Clearing Stress and Creating Joy

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Where I come from stress is a fact of life. In the Detroit area just about every job depends on the auto industry. Through the years I watched as plants closed, one by one, leaving workers stranded. Assemblylinemen, engineers, programmers, managers - no one was immune. And when a plant closed, so did the local bar, the local diner, the local emergency medical clinic. Real estate agents couldn't sell houses. Hopelessness and depression hung in the gray Michigan air, thick and unrelenting. 

When you see the local economy taking a nose dive all around you, it's pretty hard to see the situation as something you have any kind of control over. Yet it is precisely when things seem out of control that you need to find a proactive solution. Step one in dealing with stress of any kind is to contain it. Stop playing the worst future scenario over and over on your mental videotape. 

Instead, take time to close your eyes, breathe slowly and deeply, and imagine yourself in a favorite place - one where you feel safe and calm - a place you remember, or one you create in your imagination. Take your time. When you feel relaxed enough, picture yourself in a place and situation where you want to be exactly this time next year. Describe to yourself what it is like - what you have, what you feel, and most importantly, what you are doing. Now add an affirmation such as, "I can make this happen." Practice this twice a day. 

At the end of the day write down three things that went well that day, and tell why. There are no rules here about minimum criteria. Your list might include time spent with a friend or creating a healthy meal for your family. A walk in the park may have gone well because the sun was shining, the weather was perfect, and you had the strength and energy for a nice long walk. 

A similar exercise, equally powerful in relieving stress and elevating mood, is the gratitude testimonial. This exercise calls for you to write and deliver a testimonial about something for which you are grateful. This should include something you consider to be pretty important. It could be something from the past such as an opportunity that was opened for you or a gift you still cherish. It might be that you have overcome an illness and are now back to enjoying good health. You might be grateful for the joy of your children or the patience of your spouse. Whatever it is, choose someone to describe it to. 

If you practice these exercises you will contain your stress. Keeping things in perspective against the backdrop of a life that includes good things along with the bad prevents stress from growing out of proportion, interfering with your ability to think and plan. But let's not stop there. Stress in your life means there is some problem to solve. 

To begin your plan of action, think of your strengths. Examples are: creativity, persistence, kindness, humor, etc. Make a list and order them with your greatest strength on top. Try to come up with three to five. If you have difficulty with this, it often helps to ask those who know you well to describe what they think your top strengths are, then pool the results. For extra help you can visit and complete an inventory which identifies 24 "signature strengths" taken from the science of positive psychology.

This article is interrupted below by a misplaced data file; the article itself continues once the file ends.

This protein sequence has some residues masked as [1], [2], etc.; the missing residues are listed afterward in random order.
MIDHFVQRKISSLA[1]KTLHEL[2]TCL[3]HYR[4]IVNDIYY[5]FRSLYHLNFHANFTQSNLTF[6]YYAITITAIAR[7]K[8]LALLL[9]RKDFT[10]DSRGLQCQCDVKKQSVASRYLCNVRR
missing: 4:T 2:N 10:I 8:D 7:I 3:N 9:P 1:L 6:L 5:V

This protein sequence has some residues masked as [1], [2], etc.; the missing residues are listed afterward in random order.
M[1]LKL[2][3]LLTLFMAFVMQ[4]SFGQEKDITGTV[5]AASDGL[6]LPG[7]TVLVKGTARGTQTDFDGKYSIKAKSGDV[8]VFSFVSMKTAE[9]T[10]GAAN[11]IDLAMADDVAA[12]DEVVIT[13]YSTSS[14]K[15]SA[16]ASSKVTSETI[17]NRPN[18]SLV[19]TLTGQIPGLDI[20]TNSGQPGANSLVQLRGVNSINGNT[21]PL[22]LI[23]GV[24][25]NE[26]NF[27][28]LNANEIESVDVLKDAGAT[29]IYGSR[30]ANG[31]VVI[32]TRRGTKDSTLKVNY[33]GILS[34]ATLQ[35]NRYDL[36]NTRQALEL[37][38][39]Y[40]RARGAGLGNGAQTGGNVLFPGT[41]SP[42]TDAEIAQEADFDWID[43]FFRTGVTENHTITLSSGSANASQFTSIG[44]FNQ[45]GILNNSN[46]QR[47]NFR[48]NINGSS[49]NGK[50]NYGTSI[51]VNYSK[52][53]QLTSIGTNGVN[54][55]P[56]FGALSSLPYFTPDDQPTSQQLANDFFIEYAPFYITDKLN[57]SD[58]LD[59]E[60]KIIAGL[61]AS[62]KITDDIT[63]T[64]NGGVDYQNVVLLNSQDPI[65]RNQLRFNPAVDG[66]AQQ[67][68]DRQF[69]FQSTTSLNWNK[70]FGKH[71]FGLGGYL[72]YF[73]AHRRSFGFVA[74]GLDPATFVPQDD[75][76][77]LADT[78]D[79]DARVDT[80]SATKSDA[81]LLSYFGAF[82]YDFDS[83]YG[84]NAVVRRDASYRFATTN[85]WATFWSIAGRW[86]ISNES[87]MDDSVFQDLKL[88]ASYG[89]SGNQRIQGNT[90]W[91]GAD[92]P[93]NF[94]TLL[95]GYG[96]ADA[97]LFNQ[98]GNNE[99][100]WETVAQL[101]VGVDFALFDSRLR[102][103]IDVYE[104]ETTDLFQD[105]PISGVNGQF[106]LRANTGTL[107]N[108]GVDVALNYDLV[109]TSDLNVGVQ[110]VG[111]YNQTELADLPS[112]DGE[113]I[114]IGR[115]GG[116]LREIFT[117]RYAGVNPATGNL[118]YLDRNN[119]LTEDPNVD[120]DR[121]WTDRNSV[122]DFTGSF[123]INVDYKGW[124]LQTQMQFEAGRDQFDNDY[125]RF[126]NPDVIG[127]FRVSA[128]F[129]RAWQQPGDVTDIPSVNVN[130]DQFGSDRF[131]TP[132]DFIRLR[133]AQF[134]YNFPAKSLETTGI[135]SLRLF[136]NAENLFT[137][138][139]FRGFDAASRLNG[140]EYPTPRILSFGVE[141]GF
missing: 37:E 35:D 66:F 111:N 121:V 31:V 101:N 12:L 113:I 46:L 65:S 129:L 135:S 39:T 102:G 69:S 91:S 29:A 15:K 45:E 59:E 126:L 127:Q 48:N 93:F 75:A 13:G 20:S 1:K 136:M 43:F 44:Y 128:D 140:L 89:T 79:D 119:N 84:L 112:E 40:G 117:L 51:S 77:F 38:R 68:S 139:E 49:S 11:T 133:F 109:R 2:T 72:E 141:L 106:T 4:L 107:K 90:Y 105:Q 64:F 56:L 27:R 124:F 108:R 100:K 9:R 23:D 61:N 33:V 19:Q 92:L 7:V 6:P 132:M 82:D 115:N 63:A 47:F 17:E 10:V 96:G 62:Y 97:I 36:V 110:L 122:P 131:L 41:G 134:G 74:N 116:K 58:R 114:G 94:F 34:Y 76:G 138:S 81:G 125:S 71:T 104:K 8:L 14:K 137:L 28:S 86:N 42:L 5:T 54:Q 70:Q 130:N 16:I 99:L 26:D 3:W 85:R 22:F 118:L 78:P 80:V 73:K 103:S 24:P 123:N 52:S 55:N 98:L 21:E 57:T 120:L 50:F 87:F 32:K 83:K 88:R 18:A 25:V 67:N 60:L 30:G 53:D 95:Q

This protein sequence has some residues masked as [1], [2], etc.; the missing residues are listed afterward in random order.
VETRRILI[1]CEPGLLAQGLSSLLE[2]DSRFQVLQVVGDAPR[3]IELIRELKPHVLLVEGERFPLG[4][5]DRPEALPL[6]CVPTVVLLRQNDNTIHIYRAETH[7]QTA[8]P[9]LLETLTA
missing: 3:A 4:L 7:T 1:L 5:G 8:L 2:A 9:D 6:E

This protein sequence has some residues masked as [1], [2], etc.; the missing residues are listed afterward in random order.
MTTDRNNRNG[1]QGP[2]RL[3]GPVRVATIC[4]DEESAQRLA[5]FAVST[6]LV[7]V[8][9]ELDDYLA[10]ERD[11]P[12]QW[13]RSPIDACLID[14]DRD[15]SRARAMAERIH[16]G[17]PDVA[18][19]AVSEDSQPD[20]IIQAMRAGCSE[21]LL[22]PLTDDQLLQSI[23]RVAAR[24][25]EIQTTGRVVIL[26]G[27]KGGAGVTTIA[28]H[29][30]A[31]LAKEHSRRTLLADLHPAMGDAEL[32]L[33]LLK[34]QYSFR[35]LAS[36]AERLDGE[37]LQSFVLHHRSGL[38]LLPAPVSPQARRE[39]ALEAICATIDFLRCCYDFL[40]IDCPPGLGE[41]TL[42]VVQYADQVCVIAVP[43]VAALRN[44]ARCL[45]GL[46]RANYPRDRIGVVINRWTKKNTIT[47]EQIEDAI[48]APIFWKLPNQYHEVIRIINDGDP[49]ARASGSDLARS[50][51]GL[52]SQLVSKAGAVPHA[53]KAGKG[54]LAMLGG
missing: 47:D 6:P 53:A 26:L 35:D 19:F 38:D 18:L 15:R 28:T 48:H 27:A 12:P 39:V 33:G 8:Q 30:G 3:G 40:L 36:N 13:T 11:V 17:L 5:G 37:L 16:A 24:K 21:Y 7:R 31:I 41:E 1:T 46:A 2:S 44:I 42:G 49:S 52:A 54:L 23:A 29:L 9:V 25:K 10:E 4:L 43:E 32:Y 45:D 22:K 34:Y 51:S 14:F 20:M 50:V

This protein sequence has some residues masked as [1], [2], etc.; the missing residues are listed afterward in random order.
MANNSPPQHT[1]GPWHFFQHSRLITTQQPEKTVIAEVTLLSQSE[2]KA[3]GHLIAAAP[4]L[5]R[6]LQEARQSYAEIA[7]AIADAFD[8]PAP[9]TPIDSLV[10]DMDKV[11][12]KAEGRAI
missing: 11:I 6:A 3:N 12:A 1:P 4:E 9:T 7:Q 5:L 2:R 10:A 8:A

Next, think about the problem in a different way than you normally do. Often, when we feel stressed, we have a tendency to ruminate over some distressing aspect of the situation, staying stuck in the problem. We need to focus instead on a solution. Remember that vision you created of where you want to be in one year? What has to happen between now and then to turn your vision into reality? Which of those things do you have some control over? Do you see a kind of mental to-do list emerging from this? Think of all the steps that need to happen, breaking each task into doable components. For example, finding a new job may seem like an overwhelming task. But mailing your resume to at least three employers this week is doable. Breaking tasks into smaller components allows you to experience progress and success on a daily basis. 

Now think about your signature strengths. Which of those strengths can you use in a new way that can be applied to your action plan? Let's say your top strength is kindness. Perhaps you can use this to do volunteer work in an industry where you would like to be employed. You would not only gain experience but you would get to know those who are in a position to recommend you. What if your strength is humor? Can you think of a way to incorporate this into a way out of the mainstream cover letter that would capture a reader's funny bone and place your resume at the top of the slush pile? 

Finally, be sure that your goals are based on your core values. Working toward goals based on someone else's expectations of you only creates more stress. Value driven goals need to emerge from your sense of purpose. To identify your purpose, think about what gives life meaning for you. An artist's purpose, for example, might be to create beauty in the world. The important thing about purpose is to find meaning in something greater or larger than yourself. It could be a political or social cause, spiritual or religious growth, a contribution to the world's knowledge base, or anything that gets you out of the center of the universe. 

That said, lighten up. Take time to play. Create something just for fun. Not every moment has to be serious or goal driven. Your kids don't have to be perfect. You'll survive even if the lawn doesn't get mowed this weekend. And just in case you're wondering what I did about Detroit: I took a geographical cure and ended up in Philadelphia.